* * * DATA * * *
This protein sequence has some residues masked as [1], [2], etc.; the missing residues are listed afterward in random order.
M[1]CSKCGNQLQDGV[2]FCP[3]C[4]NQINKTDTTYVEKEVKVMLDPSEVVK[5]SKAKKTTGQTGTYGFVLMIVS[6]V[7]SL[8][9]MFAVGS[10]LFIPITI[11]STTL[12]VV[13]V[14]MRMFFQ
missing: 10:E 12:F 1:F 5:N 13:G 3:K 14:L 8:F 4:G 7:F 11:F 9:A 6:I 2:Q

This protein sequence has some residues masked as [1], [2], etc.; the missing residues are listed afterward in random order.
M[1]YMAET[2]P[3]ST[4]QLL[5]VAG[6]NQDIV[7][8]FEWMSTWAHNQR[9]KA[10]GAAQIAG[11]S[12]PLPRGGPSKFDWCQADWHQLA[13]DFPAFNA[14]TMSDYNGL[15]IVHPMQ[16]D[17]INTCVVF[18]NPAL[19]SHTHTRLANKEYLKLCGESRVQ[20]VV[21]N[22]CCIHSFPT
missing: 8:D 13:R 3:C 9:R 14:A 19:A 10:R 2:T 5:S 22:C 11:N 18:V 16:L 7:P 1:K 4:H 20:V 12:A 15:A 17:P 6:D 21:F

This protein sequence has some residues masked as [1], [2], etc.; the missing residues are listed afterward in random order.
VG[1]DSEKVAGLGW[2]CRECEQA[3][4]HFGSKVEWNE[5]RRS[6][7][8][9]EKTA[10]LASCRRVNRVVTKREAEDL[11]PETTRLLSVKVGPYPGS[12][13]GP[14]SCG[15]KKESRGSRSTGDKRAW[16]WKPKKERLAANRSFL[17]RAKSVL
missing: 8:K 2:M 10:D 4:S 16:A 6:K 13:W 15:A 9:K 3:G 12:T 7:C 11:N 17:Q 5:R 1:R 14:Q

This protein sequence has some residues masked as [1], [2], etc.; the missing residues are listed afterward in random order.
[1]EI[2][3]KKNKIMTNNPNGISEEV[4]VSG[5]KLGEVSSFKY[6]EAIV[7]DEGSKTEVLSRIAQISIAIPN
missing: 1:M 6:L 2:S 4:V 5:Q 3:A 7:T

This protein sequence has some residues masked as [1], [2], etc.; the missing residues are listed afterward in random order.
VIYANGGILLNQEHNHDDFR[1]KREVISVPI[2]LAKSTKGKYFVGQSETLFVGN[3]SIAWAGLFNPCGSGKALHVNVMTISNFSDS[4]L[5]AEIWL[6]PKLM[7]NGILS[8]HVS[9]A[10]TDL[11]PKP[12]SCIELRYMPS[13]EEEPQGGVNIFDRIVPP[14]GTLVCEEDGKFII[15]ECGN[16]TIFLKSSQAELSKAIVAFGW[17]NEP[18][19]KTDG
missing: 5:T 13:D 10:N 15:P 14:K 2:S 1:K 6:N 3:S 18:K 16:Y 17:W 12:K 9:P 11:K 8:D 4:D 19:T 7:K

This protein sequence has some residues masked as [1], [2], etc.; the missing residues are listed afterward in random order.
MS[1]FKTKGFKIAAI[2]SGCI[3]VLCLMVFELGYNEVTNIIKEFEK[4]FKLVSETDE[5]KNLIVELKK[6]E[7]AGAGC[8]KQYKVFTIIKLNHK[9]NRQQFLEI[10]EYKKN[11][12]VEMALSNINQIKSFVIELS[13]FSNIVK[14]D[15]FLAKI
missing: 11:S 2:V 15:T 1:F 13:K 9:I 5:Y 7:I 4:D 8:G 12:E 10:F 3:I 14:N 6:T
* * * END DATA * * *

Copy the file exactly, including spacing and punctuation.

This protein sequence has some residues masked as [1], [2], etc.; the missing residues are listed afterward in random order.
M[1]CSKCGNQLQDGV[2]FCP[3]C[4]NQINKTDTTYVEKEVKVMLDPSEVVK[5]SKAKKTTGQTGTYGFVLMIVS[6]V[7]SL[8][9]MFAVGS[10]LFIPITI[11]STTL[12]VV[13]V[14]MRMFFQ
missing: 10:E 12:F 1:F 5:N 13:G 3:K 14:L 8:F 4:G 7:F 11:F 9:A 6:I 2:Q

This protein sequence has some residues masked as [1], [2], etc.; the missing residues are listed afterward in random order.
M[1]YMAET[2]P[3]ST[4]QLL[5]VAG[6]NQDIV[7][8]FEWMSTWAHNQR[9]KA[10]GAAQIAG[11]S[12]PLPRGGPSKFDWCQADWHQLA[13]DFPAFNA[14]TMSDYNGL[15]IVHPMQ[16]D[17]INTCVVF[18]NPAL[19]SHTHTRLANKEYLKLCGESRVQ[20]VV[21]N[22]CCIHSFPT
missing: 8:D 13:R 3:C 9:R 14:A 19:A 10:R 2:T 5:S 22:C 11:N 18:V 16:L 7:P 1:K 4:H 20:V 12:A 15:A 17:P 6:D 21:F

This protein sequence has some residues masked as [1], [2], etc.; the missing residues are listed afterward in random order.
VG[1]DSEKVAGLGW[2]CRECEQA[3][4]HFGSKVEWNE[5]RRS[6][7][8][9]EKTA[10]LASCRRVNRVVTKREAEDL[11]PETTRLLSVKVGPYPGS[12][13]GP[14]SCG[15]KKESRGSRSTGDKRAW[16]WKPKKERLAANRSFL[17]RAKSVL
missing: 8:K 2:M 10:D 4:S 16:A 6:K 13:W 15:A 9:K 3:G 12:T 7:C 11:N 17:Q 5:R 1:R 14:Q

This protein sequence has some residues masked as [1], [2], etc.; the missing residues are listed afterward in random order.
[1]EI[2][3]KKNKIMTNNPNGISEEV[4]VSG[5]KLGEVSSFKY[6]EAIV[7]DEGSKTEVLSRIAQISIAIPN
missing: 1:M 6:L 2:S 4:V 5:Q 3:A 7:T

This protein sequence has some residues masked as [1], [2], etc.; the missing residues are listed afterward in random order.
VIYANGGILLNQEHNHDDFR[1]KREVISVPI[2]LAKSTKGKYFVGQSETLFVGN[3]SIAWAGLFNPCGSGKALHVNVMTISNFSDS[4]L[5]AEIWL[6]PKLM[7]NGILS[8]HVS[9]A[10]TDL[11]PKP[12]SCIELRYMPS[13]EEEPQGGVNIFDRIVPP[14]GTLVCEEDGKFII[15]ECGN[16]TIFLKSSQAELSKAIVAFGW[17]NEP[18][19]KTDG
missing: 5:T 13:D 10:N 15:P 14:K 2:S 1:K 6:N 3:S 18:K 16:Y 17:W 12:K 9:P 11:K 8:D 4:D 19:T 7:K

This protein sequence has some residues masked as [1], [2], etc.; the missing residues are listed afterward in random order.
MS[1]FKTKGFKIAAI[2]SGCI[3]VLCLMVFELGYNEVTNIIKEFEK[4]FKLVSETDE[5]KNLIVELKK[6]E[7]AGAGC[8]KQYKVFTIIKLNHK[9]NRQQFLEI[10]EYKKN[11][12]VEMALSNINQIKSFVIELS[13]FSNIVK[14]D[15]FLAKI
missing: 11:S 2:V 15:T 1:F 13:K 9:I 5:Y 7:I 4:D 8:G 12:E 10:F 3:I 14:N 6:T